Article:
Sgt. Tom Butler, right, also the Checotah High baseball coach, along with SPC Andrew Berry pick up a case of COVID-19 testing kits on a route as part of their work with the National Guard.

This wasn’t the spring activity Tom Butler envisioned a couple months ago.

Ideally, he’d be in Oklahoma City today with a Checotah Wildcats team that fought through the 2020 campaign and reached the state tournament.

Problem is, however, they barely got the battle going before the health crisis stopped so much of everyday life. 

With the season cancelled, Butler, a National guard veteran since 2010, became involved in a regional effort of pickups of COVID-19 testing kits from health care points in a seven county area surrounding Muskogee to the local county health department here, then on to the Oklahoma State lab in Stillwater

“With no season and doing school online it gave me the opportunity to go do something with the Guard,” he said. “We hit three counties every day and it takes about five hours.”

Butler got into the National Guard at 40 while his oldest son Chase was looking into military service and enlisted in the Air Force.  

“We went in to get him in and they wound up with both of us,” he said, laughing. 

Butler’s duties up to now have been stateside. A tour of duty to Afghanistan in 2013 was halted by multiple neck and knee injuries suffered in a traffic accident.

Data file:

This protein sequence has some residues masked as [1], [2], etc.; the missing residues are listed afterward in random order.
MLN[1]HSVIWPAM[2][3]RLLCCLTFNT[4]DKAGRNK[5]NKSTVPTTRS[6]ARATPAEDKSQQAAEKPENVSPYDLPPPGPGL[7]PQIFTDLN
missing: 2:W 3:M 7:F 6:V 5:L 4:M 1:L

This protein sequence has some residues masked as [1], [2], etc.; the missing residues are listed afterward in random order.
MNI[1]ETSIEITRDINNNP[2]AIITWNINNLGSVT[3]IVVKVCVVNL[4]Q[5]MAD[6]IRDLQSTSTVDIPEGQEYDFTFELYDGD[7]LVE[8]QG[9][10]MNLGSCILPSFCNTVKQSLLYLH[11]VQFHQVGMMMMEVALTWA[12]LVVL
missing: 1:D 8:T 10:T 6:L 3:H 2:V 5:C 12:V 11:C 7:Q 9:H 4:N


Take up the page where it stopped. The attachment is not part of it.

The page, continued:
“Normally during baseball I wouldn’t be able to do something like this,” he said. “Last year about this time was the flood recovery and I missed that, so when this opportunity came up I jumped on it while I could.”

Butler, an E-5 sergeant, goes in a group of two to three soldiers. 

“My part is a small part, but I’ve really been impressed with our health care workers, our state officials, and both the Army National Guard and Air National Guard who are doing this as part of a joint task force,” he said. “Everything so far has been a pretty seamless movement.”

He couldn’t mention numbers in terms of kits they are handling but expressed optimism seeing what he’s seen.

“I know a lot of people are pointing to Oklahoma as one of the states that seem to be doing things right, and that just depends on someone’s opinion too,” he said. “I will say you can look at the counties we serve and the numbers aren’t picking up too much. They’re leveling off.

“We do what we’re told and with the summer coming hopefully it dies down. It seems to be what people are thinking. So we’ll see.”

Baseball, though, is lost at this point, for him and his team, including Brock, his youngest son and a sophomore.

“Just sitting around the first few weeks was driving me crazy not being out on the baseball field and of course (Brock) is right there with me on that,” Butler said. “He and I got out in open pastures and got workouts in. That’s all we can do with the high school facilities being off limits.”

But, what he wound up doing plugs a huge hole.

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